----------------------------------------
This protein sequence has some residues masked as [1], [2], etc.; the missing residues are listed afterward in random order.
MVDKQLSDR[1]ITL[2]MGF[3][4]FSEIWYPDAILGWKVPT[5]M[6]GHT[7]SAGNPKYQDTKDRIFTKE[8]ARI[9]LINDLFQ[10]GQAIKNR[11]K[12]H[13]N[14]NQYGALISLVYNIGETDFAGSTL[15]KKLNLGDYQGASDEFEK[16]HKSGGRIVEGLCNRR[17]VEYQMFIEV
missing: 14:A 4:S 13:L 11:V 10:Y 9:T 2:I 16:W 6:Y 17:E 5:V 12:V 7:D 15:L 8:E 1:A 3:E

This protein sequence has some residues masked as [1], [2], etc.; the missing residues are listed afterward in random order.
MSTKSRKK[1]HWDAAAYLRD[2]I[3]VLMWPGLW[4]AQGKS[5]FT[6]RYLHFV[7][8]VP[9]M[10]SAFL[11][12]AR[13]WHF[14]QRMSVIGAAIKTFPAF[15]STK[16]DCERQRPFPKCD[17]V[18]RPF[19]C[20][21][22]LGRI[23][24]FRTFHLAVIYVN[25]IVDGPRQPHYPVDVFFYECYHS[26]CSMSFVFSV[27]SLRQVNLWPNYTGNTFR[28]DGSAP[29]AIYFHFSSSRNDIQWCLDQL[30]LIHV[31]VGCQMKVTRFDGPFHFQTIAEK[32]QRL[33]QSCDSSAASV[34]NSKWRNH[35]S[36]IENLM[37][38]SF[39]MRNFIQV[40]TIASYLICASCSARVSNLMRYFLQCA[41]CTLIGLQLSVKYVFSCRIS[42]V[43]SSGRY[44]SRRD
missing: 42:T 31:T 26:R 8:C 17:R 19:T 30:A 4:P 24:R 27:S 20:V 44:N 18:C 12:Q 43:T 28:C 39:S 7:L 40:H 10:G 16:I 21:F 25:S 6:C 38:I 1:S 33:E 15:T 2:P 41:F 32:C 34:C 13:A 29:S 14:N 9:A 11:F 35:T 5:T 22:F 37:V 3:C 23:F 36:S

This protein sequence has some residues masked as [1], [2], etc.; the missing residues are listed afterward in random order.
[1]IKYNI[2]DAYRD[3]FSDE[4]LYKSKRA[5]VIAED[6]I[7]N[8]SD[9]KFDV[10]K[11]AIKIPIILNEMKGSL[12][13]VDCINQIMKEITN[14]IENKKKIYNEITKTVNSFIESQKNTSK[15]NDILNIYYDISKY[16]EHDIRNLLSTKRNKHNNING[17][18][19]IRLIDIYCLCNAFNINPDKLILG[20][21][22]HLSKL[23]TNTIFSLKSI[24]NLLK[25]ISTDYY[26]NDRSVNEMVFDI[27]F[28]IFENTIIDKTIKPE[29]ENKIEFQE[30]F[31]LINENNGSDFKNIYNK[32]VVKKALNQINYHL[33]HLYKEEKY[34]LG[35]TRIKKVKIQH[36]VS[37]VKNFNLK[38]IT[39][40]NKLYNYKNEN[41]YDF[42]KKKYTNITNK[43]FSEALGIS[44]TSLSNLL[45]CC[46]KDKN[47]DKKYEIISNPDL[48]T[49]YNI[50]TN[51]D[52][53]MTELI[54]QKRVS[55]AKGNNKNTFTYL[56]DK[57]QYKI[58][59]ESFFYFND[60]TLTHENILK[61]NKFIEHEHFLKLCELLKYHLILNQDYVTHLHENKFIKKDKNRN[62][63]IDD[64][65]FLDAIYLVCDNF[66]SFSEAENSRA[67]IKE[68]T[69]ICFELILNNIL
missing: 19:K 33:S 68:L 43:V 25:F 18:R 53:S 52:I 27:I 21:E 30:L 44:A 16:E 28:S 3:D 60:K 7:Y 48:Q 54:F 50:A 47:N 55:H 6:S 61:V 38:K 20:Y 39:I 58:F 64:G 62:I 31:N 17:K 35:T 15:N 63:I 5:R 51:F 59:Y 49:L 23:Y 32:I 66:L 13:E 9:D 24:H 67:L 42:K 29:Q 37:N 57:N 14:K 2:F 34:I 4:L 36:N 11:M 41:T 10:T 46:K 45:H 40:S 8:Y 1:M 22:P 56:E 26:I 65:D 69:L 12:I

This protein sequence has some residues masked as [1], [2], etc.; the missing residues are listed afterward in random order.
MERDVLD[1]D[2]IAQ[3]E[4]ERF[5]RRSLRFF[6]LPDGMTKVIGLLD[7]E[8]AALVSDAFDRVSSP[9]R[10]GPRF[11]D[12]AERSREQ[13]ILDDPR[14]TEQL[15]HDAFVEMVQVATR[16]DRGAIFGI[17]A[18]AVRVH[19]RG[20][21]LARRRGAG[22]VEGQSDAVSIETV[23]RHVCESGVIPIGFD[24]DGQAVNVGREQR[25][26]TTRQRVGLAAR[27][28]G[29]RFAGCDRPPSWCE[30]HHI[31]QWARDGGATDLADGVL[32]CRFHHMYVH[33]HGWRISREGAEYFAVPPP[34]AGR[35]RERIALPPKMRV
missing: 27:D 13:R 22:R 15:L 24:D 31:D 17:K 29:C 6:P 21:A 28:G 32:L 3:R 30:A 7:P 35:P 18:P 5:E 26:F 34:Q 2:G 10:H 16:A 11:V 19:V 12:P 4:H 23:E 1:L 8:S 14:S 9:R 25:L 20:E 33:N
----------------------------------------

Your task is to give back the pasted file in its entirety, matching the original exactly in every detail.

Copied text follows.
This protein sequence has some residues masked as [1], [2], etc.; the missing residues are listed afterward in random order.
MVDKQLSDR[1]ITL[2]MGF[3][4]FSEIWYPDAILGWKVPT[5]M[6]GHT[7]SAGNPKYQDTKDRIFTKE[8]ARI[9]LINDLFQ[10]GQAIKNR[11]K[12]H[13]N[14]NQYGALISLVYNIGETDFAGSTL[15]KKLNLGDYQGASDEFEK[16]HKSGGRIVEGLCNRR[17]VEYQMFIEV
missing: 14:A 4:S 13:L 11:V 10:Y 9:T 2:I 16:W 6:Y 17:E 5:V 12:V 7:D 15:L 8:E 1:A 3:E

This protein sequence has some residues masked as [1], [2], etc.; the missing residues are listed afterward in random order.
MSTKSRKK[1]HWDAAAYLRD[2]I[3]VLMWPGLW[4]AQGKS[5]FT[6]RYLHFV[7][8]VP[9]M[10]SAFL[11][12]AR[13]WHF[14]QRMSVIGAAIKTFPAF[15]STK[16]DCERQRPFPKCD[17]V[18]RPF[19]C[20][21][22]LGRI[23][24]FRTFHLAVIYVN[25]IVDGPRQPHYPVDVFFYECYHS[26]CSMSFVFSV[27]SLRQVNLWPNYTGNTFR[28]DGSAP[29]AIYFHFSSSRNDIQWCLDQL[30]LIHV[31]VGCQMKVTRFDGPFHFQTIAEK[32]QRL[33]QSCDSSAASV[34]NSKWRNH[35]S[36]IENLM[37][38]SF[39]MRNFIQV[40]TIASYLICASCSARVSNLMRYFLQCA[41]CTLIGLQLSVKYVFSCRIS[42]V[43]SSGRY[44]SRRD
missing: 42:T 31:T 26:R 8:C 17:R 19:T 30:A 4:P 24:R 27:S 20:V 44:N 18:C 12:Q 43:T 28:C 39:S 7:L 40:H 10:G 16:I 21:F 25:S 6:C 38:I 1:S 33:E 15:T 2:P 41:F 32:C 34:C 13:A 29:S 14:N 9:A 11:F 35:T 5:T 22:F 37:V 3:C 23:F 36:S

This protein sequence has some residues masked as [1], [2], etc.; the missing residues are listed afterward in random order.
[1]IKYNI[2]DAYRD[3]FSDE[4]LYKSKRA[5]VIAED[6]I[7]N[8]SD[9]KFDV[10]K[11]AIKIPIILNEMKGSL[12][13]VDCINQIMKEITN[14]IENKKKIYNEITKTVNSFIESQKNTSK[15]NDILNIYYDISKY[16]EHDIRNLLSTKRNKHNNING[17][18][19]IRLIDIYCLCNAFNINPDKLILG[20][21][22]HLSKL[23]TNTIFSLKSI[24]NLLK[25]ISTDYY[26]NDRSVNEMVFDI[27]F[28]IFENTIIDKTIKPE[29]ENKIEFQE[30]F[31]LINENNGSDFKNIYNK[32]VVKKALNQINYHL[33]HLYKEEKY[34]LG[35]TRIKKVKIQH[36]VS[37]VKNFNLK[38]IT[39][40]NKLYNYKNEN[41]YDF[42]KKKYTNITNK[43]FSEALGIS[44]TSLSNLL[45]CC[46]KDKN[47]DKKYEIISNPDL[48]T[49]YNI[50]TN[51]D[52][53]MTELI[54]QKRVS[55]AKGNNKNTFTYL[56]DK[57]QYKI[58][59]ESFFYFND[60]TLTHENILK[61]NKFIEHEHFLKLCELLKYHLILNQDYVTHLHENKFIKKDKNRN[62][63]IDD[64][65]FLDAIYLVCDNF[66]SFSEAENSRA[67]IKE[68]T[69]ICFELILNNIL
missing: 19:K 33:S 68:L 43:V 25:F 18:R 53:S 52:I 27:I 21:E 30:L 44:A 16:E 28:S 3:D 60:K 7:Y 48:Q 54:F 50:A 47:N 55:H 6:S 61:V 38:K 20:Y 39:I 58:F 64:G 62:I 31:N 17:K 35:T 15:N 63:I 5:R 51:F 59:Y 49:L 23:Y 32:I 66:L 13:E 9:D 24:H 67:L 42:K 29:Q 37:N 57:N 14:K 2:F 34:I 4:L 36:N 11:M 41:T 10:T 46:K 45:H 40:S 8:Y 1:M 22:P 56:E 26:I 65:D 69:L 12:I

This protein sequence has some residues masked as [1], [2], etc.; the missing residues are listed afterward in random order.
MERDVLD[1]D[2]IAQ[3]E[4]ERF[5]RRSLRFF[6]LPDGMTKVIGLLD[7]E[8]AALVSDAFDRVSSP[9]R[10]GPRF[11]D[12]AERSREQ[13]ILDDPR[14]TEQL[15]HDAFVEMVQVATR[16]DRGAIFGI[17]A[18]AVRVH[19]RG[20][21]LARRRGAG[22]VEGQSDAVSIETV[23]RHVCESGVIPIGFD[24]DGQAVNVGREQR[25][26]TTRQRVGLAAR[27][28]G[29]RFAGCDRPPSWCE[30]HHI[31]QWARDGGATDLADGVL[32]CRFHHMYVH[33]HGWRISREGAEYFAVPPP[34]AGR[35]RERIALPPKMRV
missing: 27:D 13:R 22:R 15:L 24:D 31:D 17:K 29:C 6:P 21:A 28:G 32:L 3:R 30:A 7:P 35:P 18:P 5:E 26:F 34:Q 2:G 10:H 16:A 11:V 19:V 12:P 4:H 23:E 1:L 8:S 14:S 9:R 25:L 20:E 33:N